From The Editor - Porn predicament needs its own 'talking cure'
Including the words "porn" and "children" in the same sentence usually provokes two reactions. The first is outrage. Innocence, most adults instinctively feel, should not be introduced to sleaze.
The second is resignation; the reluctant acceptance that as children grow older most will come across some kind of pornography. We know this because in all likelihood it happened to us at some point when we were kids. The collective snigger over a smutty picture has been an adolescent custom for generations. It didn't start with today's children and, let's face it, it didn't do yesterday's too much harm either.
Not that this has ever stopped perennial outbreaks of moral panic, nor attempts to finger the purveyors of suspected filth. Back in 1934, TES was asking if "cinema was a menace to morals". Young people, we were appalled to discover, were being tempted by the "unbridled sexual passion excited by amorous passages in films". Down at the Odeon, Clark Gable and Claudette Colbert were giving our grandparents dangerous ideas. A generation later the culprits were comics and magazines, and after that TV.
Nowadays it's the internet. If kids want to ogle racy images they are more likely to trawl the web than hang around newsagents peeking furtively at magazines on the top shelf. Randy teenagers are seeking what randy teenagers have always sought; all that's changed is where they're looking for it, surely?
Well, actually, no. This time it really is different. Internet porn is far more pernicious than acres of Hustler and Playboy centrefolds ever were. As Chloe Combi explains, vast amounts of hardcore imagery are sexualising children in unprecedented and disturbing ways (see pages 26-30).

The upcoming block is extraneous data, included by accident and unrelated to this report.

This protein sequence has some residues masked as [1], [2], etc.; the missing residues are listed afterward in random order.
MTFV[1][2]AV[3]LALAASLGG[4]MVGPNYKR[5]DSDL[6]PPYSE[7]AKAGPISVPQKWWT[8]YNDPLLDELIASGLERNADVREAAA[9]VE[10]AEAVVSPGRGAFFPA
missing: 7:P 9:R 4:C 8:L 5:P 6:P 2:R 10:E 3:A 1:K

It's not just that there is an almost limitless amount of the stuff out there; it's also that it is so extreme and so accessible. Sexual violence is ubiquitous, as are colossal breasts and monumental penises. Men are typically dismissive, women generally submissive. And the entire seedy pantomime can be viewed by any child with a computer or smartphone. Technology has immersed children in a tidal wave of porn that earlier generations never had to swim against.
Consequently, teachers such as Chloe are encountering pupils who are highly sexualised but utterly unaware that the average body doesn't usually extend to porn-star dimensions. Girls are put under enormous pressure to consent to sex, and sexting and phone-porn bullying is rife. One male porn star is so popular among young girls that he is idolised in the same way more innocent generations feted Donny Osmond or Take That. And children from all backgrounds are exposed, not just the ones from dysfunctional homes.
What can and should teachers do? Outrage is understandable but futile: the internet cannot be unplugged. Yet pupils deserve more than a resigned shrug. The best thing teachers can do is talk. As Chloe says, explain to boys why calling women bitches isn't cool and tell girls why sending sexy snaps on their phones is a bad idea. "Because if you don't, you leave their sexuality, sexual well-being and sexual identity in the hands of the sex industry."
Adults created this mess. Children shouldn't be left to struggle through it on their email@example.com.